Growth & Inflation Are Not The Same ThingUpFina
Original article by UpFina
Ever since the economy started weakening in 2007 all the way until the Fed’s first hike of this cycle in late 2014, the Fed’s main concern has been boosting economic growth and improving employment. There has been mediocre success on the growth front, primarily a function of demographics, but luckily the fiscal policy stimulus through tax cuts and increased spending should spur growth in the short-term in 2018 and possibly 2019. The Fed started its hike cycle because it didn’t want to have rates at zero as the cycle matured so it needs to raise rates in order to cut them in the next recession. The Fed is also worried about increased inflation at the end of this cycle. The Fed would rather start raising rates a few years before the inflation than need to play catch up. As a reminder, inflation is a decrease in purchasing power, which is not something you should strive for. The higher the real inflation, the greater the decline in purchasing power.
From 2014 until 2018 the Fed was hiking rates for those two reasons as there hasn’t been much of a threat of inflation, as measured by the CPI and PCE in the intermediate term. However, that situation could change in the next year if the labor market slack is eliminated and commodities prices soar like they often do at the end of the cycle. We’ve seen oil rally this year, but the overall commodities index is still low. To put it in one sentence, the Fed’s job will get much more interesting in the next year if inflation increases steadily and the yield curve flattens more. There could be a point where the Fed chooses between inverting the curve or allowing inflation to stay above its target. That would be the first time in years where the Fed is in a bind. The charts below show the flattening across various durations.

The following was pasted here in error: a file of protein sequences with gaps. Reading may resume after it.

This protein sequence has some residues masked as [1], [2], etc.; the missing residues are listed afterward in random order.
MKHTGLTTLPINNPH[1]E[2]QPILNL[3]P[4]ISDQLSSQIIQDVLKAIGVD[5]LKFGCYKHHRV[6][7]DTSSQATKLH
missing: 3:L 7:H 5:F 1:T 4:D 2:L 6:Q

Source: Twitter @TheBondFreak
Inflation Soft In April
Even though inflation has been below the Fed’s target for the first 4 months of 2018, there have been fears of elevated inflation earlier this year as investors like to extrapolate current data onto the future. If inflation continued at that pace for the rest of the year, it would be a problem, but it has decreased which has allowed stocks to rebound following the February turmoil.
The chart below shows the last 2 months of data from the main inflation reports.
Source: LPL Research
The Fed specifically targets the core PCE. The April CPI and PPI reports have come out, but the PCE doesn’t come out until May 31st. It’s the most important report, but also the most predictable because we already have a lot of data from all the other reports by the time it comes out.
Specifically, the year over year core CPI was 2.1% in April which missed estimates for 2.2%. The headline number met estimates at 2.5% as gas prices were up 13.4% year over year. The PPI-FD was more disconcerting as year over year core growth fell from 2.7% to 2.3%. The headline number fell from 3% to 2.6%. This is even while the tariffs pushed steel prices up 7.9% year over year and aluminum up 11.9%. The worry about inflation causing the Fed to raise rates quicker than expected has diminished.
Blackrock’s Inflation Estimate